Working for birds in Africa

Studies of Socotran birds II. One, two or three species: towards a rational taxonomy for the Golden-winged Grosbeak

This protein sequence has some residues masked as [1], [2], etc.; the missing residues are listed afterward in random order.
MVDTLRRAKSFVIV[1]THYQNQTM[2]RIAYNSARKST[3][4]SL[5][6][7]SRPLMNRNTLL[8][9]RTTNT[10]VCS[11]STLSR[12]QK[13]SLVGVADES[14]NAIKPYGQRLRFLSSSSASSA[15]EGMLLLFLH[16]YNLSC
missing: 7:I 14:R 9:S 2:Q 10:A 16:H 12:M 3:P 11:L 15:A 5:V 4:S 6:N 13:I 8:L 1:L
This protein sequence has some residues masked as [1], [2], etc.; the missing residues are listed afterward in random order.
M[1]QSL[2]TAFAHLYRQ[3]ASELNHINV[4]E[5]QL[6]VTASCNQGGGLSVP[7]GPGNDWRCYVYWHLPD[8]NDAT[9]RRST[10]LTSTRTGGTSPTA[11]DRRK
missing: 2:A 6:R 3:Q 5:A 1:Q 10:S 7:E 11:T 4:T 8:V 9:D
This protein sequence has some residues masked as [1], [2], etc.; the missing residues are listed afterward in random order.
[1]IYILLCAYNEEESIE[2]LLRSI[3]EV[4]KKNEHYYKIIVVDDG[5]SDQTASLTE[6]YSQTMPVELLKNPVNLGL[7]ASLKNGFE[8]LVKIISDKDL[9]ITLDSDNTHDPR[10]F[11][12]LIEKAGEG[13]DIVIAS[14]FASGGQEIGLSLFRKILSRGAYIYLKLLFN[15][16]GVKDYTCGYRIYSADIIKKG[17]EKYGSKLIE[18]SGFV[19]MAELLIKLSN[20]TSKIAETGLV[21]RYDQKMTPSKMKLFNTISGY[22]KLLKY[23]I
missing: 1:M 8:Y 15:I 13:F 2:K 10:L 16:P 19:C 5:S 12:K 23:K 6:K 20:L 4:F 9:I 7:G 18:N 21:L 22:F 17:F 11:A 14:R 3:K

Summary. Rhynchostruthus, generally treated as monospecific, is one of a number of taxonomically enigmatic Old-World finch genera whose close relatives have long intrigued systematists. Using morphology and morphometrics, we investigated species limits in the Golden-winged Grosbeak Rhynchostruthus socotranus, which has traditionally been viewed as a polytypic species comprising three taxa: nominate socotranus on the island of Socotra; louisae in northern Somalia; and percivali in southern Arabia. Recently, however, Fry & Keith (2004) suggested that two species should be recognised within this genus: louisae in mainland Africa and socotranus (including percivali) in Arabia and Socotra. Our analysis suggests that as many as six plumage features can be used to separate males of the three taxa (three being diagnostic and the others virtually so), and five features to distinguish females (all of them diagnostic). Morphometric data subjected to a Principal Components Analysis suggest that the three taxa are rather better separated in size and shape than was previously thought, especially amongst males. In some respects Socotran birds more closely resemble Arabian populations (principally in the presence of a white cheek patch), rather than louisae of mainland Africa, but are nonetheless readily distinguished from both. This is unsurprising when one considers that most of Socotra's endemic avian taxa are either truly unique (i.e. species) or are probably best considered as synonyms of African forms (Kirwan in press a,b). Our results demand molecular testing, but provide strong indication that three allospecies, perhaps even full species, are involved, based on the guidelines for assigning species rank of Helbig etal. (2002), but marginally weaker evidence for the recognition of more than one species if the quantitative system used by Collar (2006, to be elaborated in full by Collar et al. in prep.) is employed. We recommend that R. socotranus be henceforth regarded as either three species or one, but suggest that to recognise two species within the genus is either over-estimating or under-estimating biodiversity.

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